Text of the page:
What is the name of the process for consolidating memories augustadating com
Further, patterns of activity observed in rats during spatial learning are replayed in hippocampal neurons during subsequent sleep, further suggesting that learning may continue in sleep.
In humans, recent studies have demonstrated the benefits of sleep on declarative memory performance, thus giving a neurological basis to the old adage, "sleep on it." A night of sleep reportedly enhances memory for associations between word pairs.
As time passes, cellular and molecular changes allow for the strengthening of direct connections between neocortical regions, enabling the memory of an event to be accessed independently of the hippocampus.
Damage to the hippocampus by injury or neurodegenerative disorder (Alzheimer's disease, for instance) produces anterograde amnesia—the inability to form new declarative memories—because the hippocampus is no longer able to connect mnemonic information distributed in the neocortex before the data has been consolidated.
The processes and brain regions involved in consolidation may vary depending on the particular characteristics of the memory to be formed.
Let's consider the consolidation process that affects the category of declarative memory—that of general facts and specific events.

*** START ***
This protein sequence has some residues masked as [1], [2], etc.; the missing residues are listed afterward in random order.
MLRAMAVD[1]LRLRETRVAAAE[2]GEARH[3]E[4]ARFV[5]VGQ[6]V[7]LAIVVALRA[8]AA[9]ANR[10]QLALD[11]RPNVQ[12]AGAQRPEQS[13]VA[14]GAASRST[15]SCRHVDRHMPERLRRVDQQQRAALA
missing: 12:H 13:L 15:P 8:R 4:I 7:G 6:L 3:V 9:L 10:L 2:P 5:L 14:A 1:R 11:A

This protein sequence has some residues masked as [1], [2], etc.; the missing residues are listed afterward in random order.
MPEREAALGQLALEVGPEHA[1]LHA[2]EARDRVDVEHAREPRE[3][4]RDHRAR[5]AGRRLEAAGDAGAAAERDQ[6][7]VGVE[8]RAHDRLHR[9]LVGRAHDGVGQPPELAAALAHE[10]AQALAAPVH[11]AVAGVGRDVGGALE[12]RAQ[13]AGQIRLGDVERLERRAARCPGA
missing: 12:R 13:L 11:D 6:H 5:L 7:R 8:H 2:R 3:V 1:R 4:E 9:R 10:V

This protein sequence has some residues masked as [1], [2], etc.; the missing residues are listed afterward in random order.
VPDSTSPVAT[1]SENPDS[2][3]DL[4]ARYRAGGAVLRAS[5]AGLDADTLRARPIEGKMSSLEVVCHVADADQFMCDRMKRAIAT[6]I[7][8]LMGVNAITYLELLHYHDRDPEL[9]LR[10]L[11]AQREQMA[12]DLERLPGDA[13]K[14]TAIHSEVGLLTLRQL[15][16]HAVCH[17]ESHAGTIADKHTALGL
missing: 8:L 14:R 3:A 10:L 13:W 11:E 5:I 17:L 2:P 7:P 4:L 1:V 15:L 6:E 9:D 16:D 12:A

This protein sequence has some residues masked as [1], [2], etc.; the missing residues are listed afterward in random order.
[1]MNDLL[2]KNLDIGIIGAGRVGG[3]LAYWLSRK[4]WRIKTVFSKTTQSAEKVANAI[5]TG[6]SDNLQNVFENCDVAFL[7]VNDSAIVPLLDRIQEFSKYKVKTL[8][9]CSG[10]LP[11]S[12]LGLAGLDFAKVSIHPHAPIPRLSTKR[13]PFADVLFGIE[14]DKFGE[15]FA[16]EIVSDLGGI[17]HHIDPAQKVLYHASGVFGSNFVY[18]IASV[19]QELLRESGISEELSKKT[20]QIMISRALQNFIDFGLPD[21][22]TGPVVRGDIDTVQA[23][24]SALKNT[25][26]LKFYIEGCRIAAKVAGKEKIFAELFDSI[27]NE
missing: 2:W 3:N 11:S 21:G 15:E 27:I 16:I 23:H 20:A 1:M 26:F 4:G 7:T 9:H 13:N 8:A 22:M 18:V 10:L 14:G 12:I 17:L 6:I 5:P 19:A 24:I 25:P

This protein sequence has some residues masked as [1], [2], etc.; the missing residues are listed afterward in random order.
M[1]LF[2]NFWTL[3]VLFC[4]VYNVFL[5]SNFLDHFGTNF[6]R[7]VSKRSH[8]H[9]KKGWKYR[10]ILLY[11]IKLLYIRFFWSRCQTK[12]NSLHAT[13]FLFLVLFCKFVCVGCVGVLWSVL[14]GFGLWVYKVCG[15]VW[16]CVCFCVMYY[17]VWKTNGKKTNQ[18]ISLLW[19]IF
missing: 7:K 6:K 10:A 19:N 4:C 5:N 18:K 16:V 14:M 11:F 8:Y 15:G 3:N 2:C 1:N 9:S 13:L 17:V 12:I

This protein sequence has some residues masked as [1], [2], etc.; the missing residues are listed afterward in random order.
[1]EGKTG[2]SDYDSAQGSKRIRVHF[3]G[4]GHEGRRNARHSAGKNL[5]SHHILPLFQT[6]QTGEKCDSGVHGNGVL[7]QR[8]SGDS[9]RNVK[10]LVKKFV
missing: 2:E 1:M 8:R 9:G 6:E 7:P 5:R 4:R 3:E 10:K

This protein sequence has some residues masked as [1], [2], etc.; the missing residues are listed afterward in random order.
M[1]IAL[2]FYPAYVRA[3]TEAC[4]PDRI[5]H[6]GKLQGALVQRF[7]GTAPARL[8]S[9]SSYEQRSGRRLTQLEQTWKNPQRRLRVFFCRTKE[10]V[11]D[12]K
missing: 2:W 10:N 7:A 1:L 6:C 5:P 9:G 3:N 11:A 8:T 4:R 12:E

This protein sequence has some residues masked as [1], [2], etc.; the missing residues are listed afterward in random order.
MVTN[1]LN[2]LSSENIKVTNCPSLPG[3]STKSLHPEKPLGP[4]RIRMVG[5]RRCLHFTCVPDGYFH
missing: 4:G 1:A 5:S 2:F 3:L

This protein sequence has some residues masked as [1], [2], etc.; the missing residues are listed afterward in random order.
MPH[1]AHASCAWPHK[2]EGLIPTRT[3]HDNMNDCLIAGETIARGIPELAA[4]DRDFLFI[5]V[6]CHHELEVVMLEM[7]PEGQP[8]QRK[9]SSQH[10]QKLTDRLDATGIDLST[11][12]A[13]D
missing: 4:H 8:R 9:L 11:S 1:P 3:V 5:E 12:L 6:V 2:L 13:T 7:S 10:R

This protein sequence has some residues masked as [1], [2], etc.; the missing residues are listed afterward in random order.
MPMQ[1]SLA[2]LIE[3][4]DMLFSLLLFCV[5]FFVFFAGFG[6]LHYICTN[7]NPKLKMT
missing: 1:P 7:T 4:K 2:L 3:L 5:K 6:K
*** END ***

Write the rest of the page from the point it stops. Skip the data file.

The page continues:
Within the neocortex, representations of the elements that constitute an event in our life are distributed across multiple brain regions according to their content.
Inhibiting protein synthesis, however, does abolish the formation of new long-term representations of space in hippocampal neurons, thus impairing the consolidation of spatial memories.
Over time, the brain systems that support individual, declarative memories also change as a result of systems-level consolidation processes.
For example, visual information is processed by primary visual cortex in the occipital lobe at the rear of the brain, while auditory information is processed by primary auditory cortex located in the temporal lobes, which lie on the side of the brain.
When a memory is initially formed, the hippocampus rapidly associates this distributed information into a single memory, thus acting as an index to representations in the sensory processing regions.